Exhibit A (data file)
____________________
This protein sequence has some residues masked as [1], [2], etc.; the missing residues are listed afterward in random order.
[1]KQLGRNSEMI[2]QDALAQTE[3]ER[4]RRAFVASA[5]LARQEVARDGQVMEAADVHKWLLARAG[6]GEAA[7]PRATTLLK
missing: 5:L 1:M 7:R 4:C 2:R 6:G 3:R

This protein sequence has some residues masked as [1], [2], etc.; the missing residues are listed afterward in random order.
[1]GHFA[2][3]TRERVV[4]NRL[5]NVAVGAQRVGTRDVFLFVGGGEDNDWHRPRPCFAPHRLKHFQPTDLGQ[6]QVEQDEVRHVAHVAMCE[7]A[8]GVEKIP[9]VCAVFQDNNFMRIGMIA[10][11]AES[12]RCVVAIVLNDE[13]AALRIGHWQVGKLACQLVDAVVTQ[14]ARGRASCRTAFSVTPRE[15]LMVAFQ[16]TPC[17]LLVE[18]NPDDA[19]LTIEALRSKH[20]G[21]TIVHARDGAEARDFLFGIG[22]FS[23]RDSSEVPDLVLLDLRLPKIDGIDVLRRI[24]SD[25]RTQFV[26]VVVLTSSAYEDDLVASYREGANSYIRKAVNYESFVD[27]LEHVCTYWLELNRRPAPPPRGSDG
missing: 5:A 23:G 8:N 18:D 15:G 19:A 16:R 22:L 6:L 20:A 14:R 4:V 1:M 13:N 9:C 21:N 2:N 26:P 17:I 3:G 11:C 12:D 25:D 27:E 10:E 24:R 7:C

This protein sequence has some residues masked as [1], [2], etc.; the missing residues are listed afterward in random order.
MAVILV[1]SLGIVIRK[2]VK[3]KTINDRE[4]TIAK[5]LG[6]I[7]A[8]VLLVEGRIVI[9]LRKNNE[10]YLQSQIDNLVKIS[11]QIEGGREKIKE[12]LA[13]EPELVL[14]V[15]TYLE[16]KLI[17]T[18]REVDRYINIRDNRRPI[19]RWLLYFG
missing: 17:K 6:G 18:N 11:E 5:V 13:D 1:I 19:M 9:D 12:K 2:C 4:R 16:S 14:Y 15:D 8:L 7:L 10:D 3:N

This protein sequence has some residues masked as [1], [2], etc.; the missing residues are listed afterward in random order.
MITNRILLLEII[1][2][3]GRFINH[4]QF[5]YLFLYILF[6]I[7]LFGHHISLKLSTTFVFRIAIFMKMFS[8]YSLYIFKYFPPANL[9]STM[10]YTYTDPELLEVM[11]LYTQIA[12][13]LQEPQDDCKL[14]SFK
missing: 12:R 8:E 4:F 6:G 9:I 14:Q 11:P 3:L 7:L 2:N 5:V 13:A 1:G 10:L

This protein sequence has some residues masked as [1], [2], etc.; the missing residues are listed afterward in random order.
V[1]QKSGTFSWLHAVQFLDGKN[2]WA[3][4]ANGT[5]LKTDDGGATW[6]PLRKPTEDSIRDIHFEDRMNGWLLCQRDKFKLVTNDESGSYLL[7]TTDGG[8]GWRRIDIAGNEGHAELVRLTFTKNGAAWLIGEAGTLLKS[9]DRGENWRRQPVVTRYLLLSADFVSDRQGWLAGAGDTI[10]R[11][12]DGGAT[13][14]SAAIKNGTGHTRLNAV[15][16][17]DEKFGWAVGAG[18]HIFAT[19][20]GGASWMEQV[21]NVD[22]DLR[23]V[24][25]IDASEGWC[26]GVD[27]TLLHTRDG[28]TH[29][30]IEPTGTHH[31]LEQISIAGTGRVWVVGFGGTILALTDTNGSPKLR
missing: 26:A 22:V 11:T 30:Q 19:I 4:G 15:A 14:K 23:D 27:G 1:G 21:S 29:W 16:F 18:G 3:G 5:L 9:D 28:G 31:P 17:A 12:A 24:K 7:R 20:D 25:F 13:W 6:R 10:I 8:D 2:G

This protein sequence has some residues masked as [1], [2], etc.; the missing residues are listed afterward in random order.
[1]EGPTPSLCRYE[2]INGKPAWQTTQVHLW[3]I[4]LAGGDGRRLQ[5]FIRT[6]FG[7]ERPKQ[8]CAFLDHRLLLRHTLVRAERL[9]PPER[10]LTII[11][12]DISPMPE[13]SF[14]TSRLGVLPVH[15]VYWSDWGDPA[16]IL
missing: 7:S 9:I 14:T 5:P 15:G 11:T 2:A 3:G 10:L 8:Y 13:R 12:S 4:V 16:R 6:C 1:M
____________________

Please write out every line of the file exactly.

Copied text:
This protein sequence has some residues masked as [1], [2], etc.; the missing residues are listed afterward in random order.
[1]KQLGRNSEMI[2]QDALAQTE[3]ER[4]RRAFVASA[5]LARQEVARDGQVMEAADVHKWLLARAG[6]GEAA[7]PRATTLLK
missing: 5:L 1:M 7:R 4:C 2:R 6:G 3:R

This protein sequence has some residues masked as [1], [2], etc.; the missing residues are listed afterward in random order.
[1]GHFA[2][3]TRERVV[4]NRL[5]NVAVGAQRVGTRDVFLFVGGGEDNDWHRPRPCFAPHRLKHFQPTDLGQ[6]QVEQDEVRHVAHVAMCE[7]A[8]GVEKIP[9]VCAVFQDNNFMRIGMIA[10][11]AES[12]RCVVAIVLNDE[13]AALRIGHWQVGKLACQLVDAVVTQ[14]ARGRASCRTAFSVTPRE[15]LMVAFQ[16]TPC[17]LLVE[18]NPDDA[19]LTIEALRSKH[20]G[21]TIVHARDGAEARDFLFGIG[22]FS[23]RDSSEVPDLVLLDLRLPKIDGIDVLRRI[24]SD[25]RTQFV[26]VVVLTSSAYEDDLVASYREGANSYIRKAVNYESFVD[27]LEHVCTYWLELNRRPAPPPRGSDG
missing: 5:A 23:G 8:N 18:D 15:G 19:A 16:R 22:L 6:L 20:A 14:R 4:V 1:M 13:N 9:C 21:N 2:N 26:P 17:I 3:G 11:C 12:D 25:D 27:E 10:E 24:R 7:C

This protein sequence has some residues masked as [1], [2], etc.; the missing residues are listed afterward in random order.
MAVILV[1]SLGIVIRK[2]VK[3]KTINDRE[4]TIAK[5]LG[6]I[7]A[8]VLLVEGRIVI[9]LRKNNE[10]YLQSQIDNLVKIS[11]QIEGGREKIKE[12]LA[13]EPELVL[14]V[15]TYLE[16]KLI[17]T[18]REVDRYINIRDNRRPI[19]RWLLYFG
missing: 17:K 6:G 18:N 11:E 5:V 13:D 1:I 19:M 9:D 12:K 2:C 4:R 16:S 14:Y 15:D 8:L 7:L 10:D 3:N

This protein sequence has some residues masked as [1], [2], etc.; the missing residues are listed afterward in random order.
MITNRILLLEII[1][2][3]GRFINH[4]QF[5]YLFLYILF[6]I[7]LFGHHISLKLSTTFVFRIAIFMKMFS[8]YSLYIFKYFPPANL[9]STM[10]YTYTDPELLEVM[11]LYTQIA[12][13]LQEPQDDCKL[14]SFK
missing: 12:R 8:E 4:F 6:G 9:I 14:Q 11:P 3:L 7:L 2:N 5:V 13:A 1:G 10:L

This protein sequence has some residues masked as [1], [2], etc.; the missing residues are listed afterward in random order.
V[1]QKSGTFSWLHAVQFLDGKN[2]WA[3][4]ANGT[5]LKTDDGGATW[6]PLRKPTEDSIRDIHFEDRMNGWLLCQRDKFKLVTNDESGSYLL[7]TTDGG[8]GWRRIDIAGNEGHAELVRLTFTKNGAAWLIGEAGTLLKS[9]DRGENWRRQPVVTRYLLLSADFVSDRQGWLAGAGDTI[10]R[11][12]DGGAT[13][14]SAAIKNGTGHTRLNAV[15][16][17]DEKFGWAVGAG[18]HIFAT[19][20]GGASWMEQV[21]NVD[22]DLR[23]V[24][25]IDASEGWC[26]GVD[27]TLLHTRDG[28]TH[29][30]IEPTGTHH[31]LEQISIAGTGRVWVVGFGGTILALTDTNGSPKLR
missing: 26:A 22:V 11:T 30:Q 19:I 4:G 15:A 14:K 23:D 27:G 1:G 21:S 29:W 16:F 18:G 3:G 5:L 9:D 28:G 31:P 17:A 12:A 24:K 7:R 20:D 25:F 13:W 6:R 10:I 8:D 2:G

This protein sequence has some residues masked as [1], [2], etc.; the missing residues are listed afterward in random order.
[1]EGPTPSLCRYE[2]INGKPAWQTTQVHLW[3]I[4]LAGGDGRRLQ[5]FIRT[6]FG[7]ERPKQ[8]CAFLDHRLLLRHTLVRAERL[9]PPER[10]LTII[11][12]DISPMPE[13]SF[14]TSRLGVLPVH[15]VYWSDWGDPA[16]IL
missing: 7:S 9:I 14:T 5:P 15:G 11:T 2:A 3:G 10:L 8:Y 13:R 12:S 4:V 16:R 6:C 1:M